Somewhere, however, between Malachi and Matthew, all that changed. Such matters no longer claim God’s attention or spark his anger. Or if they do, it is no longer our business. The root cause of all such things is spiritual sin, and that is now all that God is interested in, and that is all that the cross dealt with. The alleged God of the New Testament is almost unrecognizable as the Lord God, the Holy One of Israel. This alleged God has shed all the passionate priorities of the Mosaic law and has jettisoned all the burdens for justice that he laid on his prophets at such cost to them. The implications for mission are equally dramatic. For if the pressing problems of human society are no longer of concern to God, they have no place in Christian mission — or at most a decidedly secondary one. God’s mission is getting souls to heaven, not addressing society on earth. Ours should follow suit. There may be an element of caricature in the way I have sketched this view, but it is not unrepresentative of a certain brand of popular mission rhetoric.

It will be clear that I find such a view of God and of mission to be unbiblical and frankly unbelievable, if one takes the whole Bible as the trustworthy revelation of the identity, character and mission of the living God.

To think that spiritual evangelism is all there is to mission, is to leave people vulnerable in other ways that are also mirrored in Israel. “Spiritual evangelism” means that the gospel is presented only as a means of having your own sins forgiven and having assurance of a future with God in heaven — without either the moral challenge of walking with personal integrity in the world of social, economic and political society around us, or the missional challenge of being actively concerned for issues of justice and compassion for others. The result is a kind privatized pietism, or one that is cosily shared with like-minded believers but has little cutting edge or prophetic relevance in relation to wider society. One can then be a Christian on the way to heaven, and even make a virtue out of paying little attention to the physical, material, familial, societal, and international needs and crises that abound on every side. These latter things can then be all too easily relegated to such a nonpriority status that they drop below the radar of mission recognition altogether.

Israel fell victim to this temptation too. The prophets saw a people whose appetite for worship was insatiable but whose daily lives were a denial of all the moral standards of the God they claimed to worship. There was plenty of charismatic fervor (Amos 5:21-24), plenty of atonement theology in the blood of multiple sacrifices (Is 1:10-12), plenty of assurance of salvation in the recitation of sound-bite claims for the temple (Jer 7: 4-11), plenty of religious observance at great festivals and conventions (Is 1:13-15). But beneath their noses and under their feet, the poor were uncared for at best and trampled on at worst. Spiritual religion flourished amidst social rottenness. And God hated it. God longed for somebody to shut down the whole charade (Mal 1:10), and finally he wiped it out of his sight.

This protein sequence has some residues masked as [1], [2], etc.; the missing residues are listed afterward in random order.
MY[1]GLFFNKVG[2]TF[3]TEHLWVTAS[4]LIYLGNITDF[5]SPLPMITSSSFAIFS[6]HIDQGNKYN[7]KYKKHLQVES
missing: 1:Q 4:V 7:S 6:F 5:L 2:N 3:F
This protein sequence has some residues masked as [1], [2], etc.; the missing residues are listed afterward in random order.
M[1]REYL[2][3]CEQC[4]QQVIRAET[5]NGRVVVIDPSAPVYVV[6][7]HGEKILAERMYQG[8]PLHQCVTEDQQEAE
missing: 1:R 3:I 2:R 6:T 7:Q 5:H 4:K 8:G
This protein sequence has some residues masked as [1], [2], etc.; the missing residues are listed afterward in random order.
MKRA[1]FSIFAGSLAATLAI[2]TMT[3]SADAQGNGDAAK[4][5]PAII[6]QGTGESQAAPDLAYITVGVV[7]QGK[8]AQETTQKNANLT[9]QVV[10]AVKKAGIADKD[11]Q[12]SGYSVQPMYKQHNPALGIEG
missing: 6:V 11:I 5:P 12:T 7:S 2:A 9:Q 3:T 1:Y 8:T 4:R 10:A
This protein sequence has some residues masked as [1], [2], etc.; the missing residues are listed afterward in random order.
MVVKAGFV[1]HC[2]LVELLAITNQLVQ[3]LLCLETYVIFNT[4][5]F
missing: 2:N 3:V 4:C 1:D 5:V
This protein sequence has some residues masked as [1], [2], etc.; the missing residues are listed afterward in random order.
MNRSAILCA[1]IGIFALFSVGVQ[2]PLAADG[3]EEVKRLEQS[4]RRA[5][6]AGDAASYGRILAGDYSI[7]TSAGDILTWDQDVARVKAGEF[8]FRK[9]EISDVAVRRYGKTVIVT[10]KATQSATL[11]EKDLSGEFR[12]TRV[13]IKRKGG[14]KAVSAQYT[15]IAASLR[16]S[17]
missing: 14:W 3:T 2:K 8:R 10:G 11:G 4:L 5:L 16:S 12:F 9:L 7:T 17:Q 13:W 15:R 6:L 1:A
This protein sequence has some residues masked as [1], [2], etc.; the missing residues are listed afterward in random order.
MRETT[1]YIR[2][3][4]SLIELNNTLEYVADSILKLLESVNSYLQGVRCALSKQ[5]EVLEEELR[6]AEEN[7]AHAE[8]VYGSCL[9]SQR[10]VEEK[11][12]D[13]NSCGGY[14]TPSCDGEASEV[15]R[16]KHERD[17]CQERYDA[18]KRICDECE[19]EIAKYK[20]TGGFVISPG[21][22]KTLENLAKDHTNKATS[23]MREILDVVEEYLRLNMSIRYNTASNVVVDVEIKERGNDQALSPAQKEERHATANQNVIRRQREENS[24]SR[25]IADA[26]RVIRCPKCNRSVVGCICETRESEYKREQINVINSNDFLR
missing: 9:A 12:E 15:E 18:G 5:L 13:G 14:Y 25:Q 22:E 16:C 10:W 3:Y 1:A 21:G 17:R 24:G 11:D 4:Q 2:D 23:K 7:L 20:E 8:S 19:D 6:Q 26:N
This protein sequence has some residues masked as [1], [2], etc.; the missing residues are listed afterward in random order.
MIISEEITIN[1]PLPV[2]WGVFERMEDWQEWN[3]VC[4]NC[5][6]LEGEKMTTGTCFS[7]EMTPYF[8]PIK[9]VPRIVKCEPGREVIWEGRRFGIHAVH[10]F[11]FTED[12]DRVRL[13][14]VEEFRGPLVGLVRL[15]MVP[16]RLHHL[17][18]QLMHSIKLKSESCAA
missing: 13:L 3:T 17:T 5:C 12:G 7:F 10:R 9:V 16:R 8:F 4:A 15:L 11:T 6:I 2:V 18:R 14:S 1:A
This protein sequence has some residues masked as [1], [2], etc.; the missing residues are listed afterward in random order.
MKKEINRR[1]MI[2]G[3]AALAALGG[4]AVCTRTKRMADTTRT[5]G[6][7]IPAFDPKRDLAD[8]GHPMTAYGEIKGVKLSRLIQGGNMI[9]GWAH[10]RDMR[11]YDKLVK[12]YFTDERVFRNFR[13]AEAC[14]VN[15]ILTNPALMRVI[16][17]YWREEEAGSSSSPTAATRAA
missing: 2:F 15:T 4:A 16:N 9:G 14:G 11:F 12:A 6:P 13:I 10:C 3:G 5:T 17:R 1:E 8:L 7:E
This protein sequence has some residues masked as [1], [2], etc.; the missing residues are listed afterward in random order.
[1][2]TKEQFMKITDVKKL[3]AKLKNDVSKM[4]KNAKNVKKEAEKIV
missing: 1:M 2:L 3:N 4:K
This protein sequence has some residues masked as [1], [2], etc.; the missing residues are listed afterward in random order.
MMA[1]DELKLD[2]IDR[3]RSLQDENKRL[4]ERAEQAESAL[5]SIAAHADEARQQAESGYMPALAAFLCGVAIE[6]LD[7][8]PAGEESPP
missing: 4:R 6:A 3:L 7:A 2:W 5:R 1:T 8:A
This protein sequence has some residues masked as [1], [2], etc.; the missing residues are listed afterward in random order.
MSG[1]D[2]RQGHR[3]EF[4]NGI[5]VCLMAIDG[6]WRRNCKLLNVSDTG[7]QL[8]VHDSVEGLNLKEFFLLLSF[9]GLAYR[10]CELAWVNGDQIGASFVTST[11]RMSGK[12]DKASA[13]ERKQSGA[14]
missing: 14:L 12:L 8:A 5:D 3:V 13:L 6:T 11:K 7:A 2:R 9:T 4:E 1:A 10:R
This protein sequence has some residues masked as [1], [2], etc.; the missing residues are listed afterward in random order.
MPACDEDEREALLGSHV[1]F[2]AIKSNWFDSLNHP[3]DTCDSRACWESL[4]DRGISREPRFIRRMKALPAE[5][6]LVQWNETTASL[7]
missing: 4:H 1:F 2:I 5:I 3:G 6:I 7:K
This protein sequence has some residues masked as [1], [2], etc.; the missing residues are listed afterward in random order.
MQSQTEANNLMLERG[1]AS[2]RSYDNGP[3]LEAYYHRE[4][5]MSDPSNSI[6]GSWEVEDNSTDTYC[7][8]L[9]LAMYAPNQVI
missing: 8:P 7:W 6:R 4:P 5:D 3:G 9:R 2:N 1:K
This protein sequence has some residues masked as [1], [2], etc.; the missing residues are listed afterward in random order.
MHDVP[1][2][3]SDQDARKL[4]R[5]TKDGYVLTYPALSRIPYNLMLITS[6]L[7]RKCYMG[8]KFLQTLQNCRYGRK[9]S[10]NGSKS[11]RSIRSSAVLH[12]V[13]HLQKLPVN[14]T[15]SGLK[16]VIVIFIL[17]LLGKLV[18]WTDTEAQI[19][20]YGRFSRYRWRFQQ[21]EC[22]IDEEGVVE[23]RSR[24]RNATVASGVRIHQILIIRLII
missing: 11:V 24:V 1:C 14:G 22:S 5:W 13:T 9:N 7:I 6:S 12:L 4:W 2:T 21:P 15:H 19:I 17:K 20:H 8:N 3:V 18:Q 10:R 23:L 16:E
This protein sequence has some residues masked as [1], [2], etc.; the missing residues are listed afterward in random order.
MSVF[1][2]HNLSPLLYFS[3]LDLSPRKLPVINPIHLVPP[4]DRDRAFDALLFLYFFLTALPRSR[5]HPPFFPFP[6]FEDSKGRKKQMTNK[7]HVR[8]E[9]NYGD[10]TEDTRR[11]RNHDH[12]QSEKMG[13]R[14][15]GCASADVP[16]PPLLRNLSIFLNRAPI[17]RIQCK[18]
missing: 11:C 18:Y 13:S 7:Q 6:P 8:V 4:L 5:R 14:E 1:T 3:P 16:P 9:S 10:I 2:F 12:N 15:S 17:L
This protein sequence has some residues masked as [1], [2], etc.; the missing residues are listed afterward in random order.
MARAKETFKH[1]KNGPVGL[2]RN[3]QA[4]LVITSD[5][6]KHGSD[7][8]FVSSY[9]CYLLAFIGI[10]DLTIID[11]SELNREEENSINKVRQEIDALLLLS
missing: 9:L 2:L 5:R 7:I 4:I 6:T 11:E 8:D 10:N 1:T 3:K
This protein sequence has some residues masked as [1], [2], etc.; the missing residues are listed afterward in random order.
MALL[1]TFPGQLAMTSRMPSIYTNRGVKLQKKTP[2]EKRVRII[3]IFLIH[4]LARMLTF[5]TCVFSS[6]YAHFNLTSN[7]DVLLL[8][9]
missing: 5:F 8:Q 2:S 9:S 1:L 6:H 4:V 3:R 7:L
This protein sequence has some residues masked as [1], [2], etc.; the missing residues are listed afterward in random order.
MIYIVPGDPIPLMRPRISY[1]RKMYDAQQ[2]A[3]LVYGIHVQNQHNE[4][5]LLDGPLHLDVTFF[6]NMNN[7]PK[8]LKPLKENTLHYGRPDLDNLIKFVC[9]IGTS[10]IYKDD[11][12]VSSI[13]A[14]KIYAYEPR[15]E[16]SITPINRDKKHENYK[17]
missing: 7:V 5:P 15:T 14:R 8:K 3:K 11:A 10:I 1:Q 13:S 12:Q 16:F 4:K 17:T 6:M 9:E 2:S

Mission that claims the high spiritual ground of preaching only a gospel of personal forgiveness and salvation without the radical challenge of the full biblical demands of God’s justice and compassion, without a hunger and thirst for justice, may well expose those who respond to its partial truths to the same dangerous verdict. The epistle of James seems to say as much to those in his own day who had managed to drive an unbiblical wedge between faith and works, the spiritual and the material. If faith without works is dead, mission without social compassion and justice is biblically deficient.

From Chapter 9
God’s Model for Restoration: Jubilee

A cross-centered theology of mission. So the cross was the unavoidable cost of God’s mission. But it is equally true and biblical to say that the cross is the unavoidable center of our mission. All Christian mission flows from the cross — as its source, its power, and as that which defines its scope.

Why is the cross just as important across the whole field of mission? Because in all forms of Christian mission in the name of Christ we are confronting the powers of evil and the kingdom of Satan — with all their dismal effects on human life and the wider creation. If we are to proclaim and demonstrate the reality of the reign of God in Christ — that is, if we are to proclaim that Jesus is king, in a world that still like to chant “we have no king but Caesar” and his many successors, including mammon — then we will be in direct conflict with the usurped reign of the evil one, in all its legion manifestations. The deadly reality of this battle against the powers of evil is the unanimous testimony of those who struggle for justice, for the needs of the poor and oppressed, the sick and the ignorant, and even those who seek to care for and protect God’s creation against exploiters and polluters, just as much as it is the experience of those (frequently the same people) who struggle evangelistically to bring people to faith in Christ as Savior and Lord and plant churches. In all such work we confront the reality of sin and Satan. In all such work we are challenging the darkness of the world with the light and good news of Jesus Christ and the reign of God through him. By what authority can we do so? With what power are we competent to engage the powers of evil? On what basis dare we challenge the chains of Satan, in word and deed, in people’s spiritual, moral, physical and social lives? Only through the cross.

* Only in the cross is there forgiveness, justification and cleansing for guilty sinners.

* Only in the cross stands the defeat of evil powers.

* Only in the cross is there release from the fear of death and its ultimate destruction altogether.

* Only in the cross are even the most intractable of enemies reconciled.

* Only in the cross will we finally witness the healing of all creation.

The fact is that sin and evil constitute bad news in every area of life on this planet. The redemptive work of God through the cross of Christ is good news for every area of life on earth that has been touched by sin, which means every area of life. Bluntly, we need a holistic gospel because the world is in a holistic mess. And by God’s incredible grace we have a gospel big enough to redeem all that sin and evil has touched. And every dimension of that good news is good news utterly and only because of the blood of Christ on the cross.